CNC Router Introduction
Before you get this introduction, please make sure you already have the Handheld Router Introduction, this will help you understand the machine much better and is required before using it.
Let's begin! First off, make sure you have read the machine's manual, if available (check its "InfoBox" in the wiki for instructions how to find it).
- sharp, fast spinning bits (end mills or - rarely - certain router bits)
- strong forces acting on the workpiece that might make it move
- the machine has no live sensors and will execute its code regardless of what gets into its way
- hitting "pause" or "stop" in a control program will still let at least the current line be executed
- heat generated during improper use can set the machine on fire
- lots of dust that could harm your health or settle down on machine parts, possibly hindering movements
- wear personal protection
- stay clear of the CNC router when in operation
- unplug the router when changing a bit or touching the chuck for any other reason
- monitor the CNC router closely when in operation
- push the emergency shutdown button if anything goes wrong
- secure your workpiece properly - see CNC router workholding
- home the machine (set its absolute maximum positions) before executing any movements
- reference the machine to the workpiece (relative maximum/starting positions) before starting the router
- keep an eye on the cables come from above - are they securely out of the machine's paths?
- insert your mill as far as you can afford for maximum strength
- use the shop vac (with cyclone separator for collecting waste and dust shoe to connect to the router) as well as the room's air extraction (for fine dust)
- when using the room air extraction, make sure the vent next to the door is open so replacement air can flow in
Besides these safety notes, you should read about the different end mills (and router bits, if you want to try those) to know what you're doing! Different materials usually require different mills, and the feedrate depends on the mill as well as the type of material.
- our list of milling experiences - please also share what you find out!
- top milling tools for new CNC machinists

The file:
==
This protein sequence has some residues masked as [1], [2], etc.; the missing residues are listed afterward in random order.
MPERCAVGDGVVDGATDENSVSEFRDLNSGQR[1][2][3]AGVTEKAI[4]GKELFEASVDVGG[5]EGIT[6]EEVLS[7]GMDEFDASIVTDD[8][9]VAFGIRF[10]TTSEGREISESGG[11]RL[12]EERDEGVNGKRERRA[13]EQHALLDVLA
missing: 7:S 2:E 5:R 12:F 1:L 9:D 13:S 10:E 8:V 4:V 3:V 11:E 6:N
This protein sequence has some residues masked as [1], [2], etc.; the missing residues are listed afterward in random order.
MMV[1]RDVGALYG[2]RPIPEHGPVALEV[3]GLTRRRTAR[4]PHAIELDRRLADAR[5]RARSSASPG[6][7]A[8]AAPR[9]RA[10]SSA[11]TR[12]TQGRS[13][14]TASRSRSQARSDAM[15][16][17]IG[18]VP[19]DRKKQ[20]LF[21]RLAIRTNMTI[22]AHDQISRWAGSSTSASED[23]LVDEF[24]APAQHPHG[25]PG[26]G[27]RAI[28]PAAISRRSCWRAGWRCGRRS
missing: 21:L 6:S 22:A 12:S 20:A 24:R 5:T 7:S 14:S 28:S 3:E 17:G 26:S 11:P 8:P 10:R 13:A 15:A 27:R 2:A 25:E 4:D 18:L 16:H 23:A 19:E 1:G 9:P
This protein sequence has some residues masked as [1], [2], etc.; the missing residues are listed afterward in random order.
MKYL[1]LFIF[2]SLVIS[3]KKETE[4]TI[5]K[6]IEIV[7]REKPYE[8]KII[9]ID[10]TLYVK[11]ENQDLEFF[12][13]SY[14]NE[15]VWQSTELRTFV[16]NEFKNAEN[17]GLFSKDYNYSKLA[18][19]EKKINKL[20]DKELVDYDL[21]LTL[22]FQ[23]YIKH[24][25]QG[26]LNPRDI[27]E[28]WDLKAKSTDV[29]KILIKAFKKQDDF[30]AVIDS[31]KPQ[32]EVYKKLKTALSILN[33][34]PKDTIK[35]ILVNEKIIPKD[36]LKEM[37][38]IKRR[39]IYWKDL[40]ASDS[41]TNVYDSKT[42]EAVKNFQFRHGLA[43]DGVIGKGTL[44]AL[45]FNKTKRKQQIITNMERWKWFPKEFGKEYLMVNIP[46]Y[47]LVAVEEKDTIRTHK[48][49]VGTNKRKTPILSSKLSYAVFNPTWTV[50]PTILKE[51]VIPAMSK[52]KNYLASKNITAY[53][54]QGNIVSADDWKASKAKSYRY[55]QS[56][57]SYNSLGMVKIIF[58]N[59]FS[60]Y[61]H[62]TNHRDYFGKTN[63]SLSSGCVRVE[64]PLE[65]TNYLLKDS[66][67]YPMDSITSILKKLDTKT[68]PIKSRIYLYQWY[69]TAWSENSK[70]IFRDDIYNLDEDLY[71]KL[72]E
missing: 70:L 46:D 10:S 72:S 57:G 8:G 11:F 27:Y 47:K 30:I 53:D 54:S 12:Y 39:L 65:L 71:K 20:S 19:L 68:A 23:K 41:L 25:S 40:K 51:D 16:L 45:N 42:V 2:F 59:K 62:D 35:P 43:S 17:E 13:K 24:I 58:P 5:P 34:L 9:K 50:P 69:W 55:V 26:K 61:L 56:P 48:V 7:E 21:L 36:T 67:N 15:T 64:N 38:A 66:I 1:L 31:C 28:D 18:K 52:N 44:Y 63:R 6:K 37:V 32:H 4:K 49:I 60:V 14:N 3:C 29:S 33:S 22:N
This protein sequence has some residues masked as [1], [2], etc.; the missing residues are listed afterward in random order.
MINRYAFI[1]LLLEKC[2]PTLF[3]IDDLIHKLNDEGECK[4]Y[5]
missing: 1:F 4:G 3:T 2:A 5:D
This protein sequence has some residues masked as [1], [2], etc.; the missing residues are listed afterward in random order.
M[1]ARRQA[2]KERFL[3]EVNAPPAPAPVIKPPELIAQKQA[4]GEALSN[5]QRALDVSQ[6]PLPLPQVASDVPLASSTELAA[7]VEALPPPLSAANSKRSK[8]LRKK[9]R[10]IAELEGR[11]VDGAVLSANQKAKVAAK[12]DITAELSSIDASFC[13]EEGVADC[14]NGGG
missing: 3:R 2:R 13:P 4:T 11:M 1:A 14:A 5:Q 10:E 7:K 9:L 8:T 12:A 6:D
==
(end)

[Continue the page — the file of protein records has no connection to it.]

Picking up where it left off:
- G-Code fundamentals
- Interfacing with Grbl (Please take special notice of the "Other Grbl Messages" section)
- Our list of G-Code senders
The tutor will show you these steps in detail:
- at the machine
- selecting the right bit
- inserting a bit
- turning the machine on and off (easy to forget!)
- homing the machine (setting absolute "0" positions)
- setting the relative "0" position on your workpiece
- connecting and turning on dust extraction
- paper trick: go down until a piece of paper is just held in place by the mill's tip
- on a computer
You should then be able to do a small practice cut together with the tutor.
Interfacing with the CNC Router
Grbl provides a serial interface via USB. The baud rate needs to be set to 115200.
As mentioned in the suggested reading section, it is a good idea to make yourself familiar with the fundamentals of interfacing with Grbl.
In any case, if you want to start a job with the CNC router, you have to execute these steps:
- Make sure the router is off
- Insert your desired bit into the router
- Turn on the CNC Control Unit
- Make sure the emergency stop is not pushed
- You should hear howling. If you don´t, please push the emergency stop and release it
- Use CNCjs to connect to the machine.
- Perform a homing cycle ($H). You might have to release the machine first ($X).
- Use the manual controls to bring the machine to the X/Y origin of your job.
- Use the manual controle to bring the machine to the Z Origin of your job
ATTENTION: Nothing prevents you from driving "into" the spoilboard or your workpiece now. So make sure you move carefully and slowly!
- Zero the machine
- Move the router up a bit on the Z-axis
- Turn on the router with your desired speed
- Start your job
- Carefully watch your job. Use the Shop Vacs to get rid of dust during your job.
If anything goes wrong, push the emergency stop!
- Once your job is done, turn off the router, home the machine and clean up.
Different G-Code Senders
Since our CNC router is based on Grbl, there are multiple software options for G-Code senders.
In the CoMakingSpace, we are using CNCjs for interfacing with the CNC Router.
This introduction takes longer than many others and usually can't be done spontaneously during regular opening times. If you would like to receive it, please enter yourself >>here<< and we will find a good time once a few members are on the list!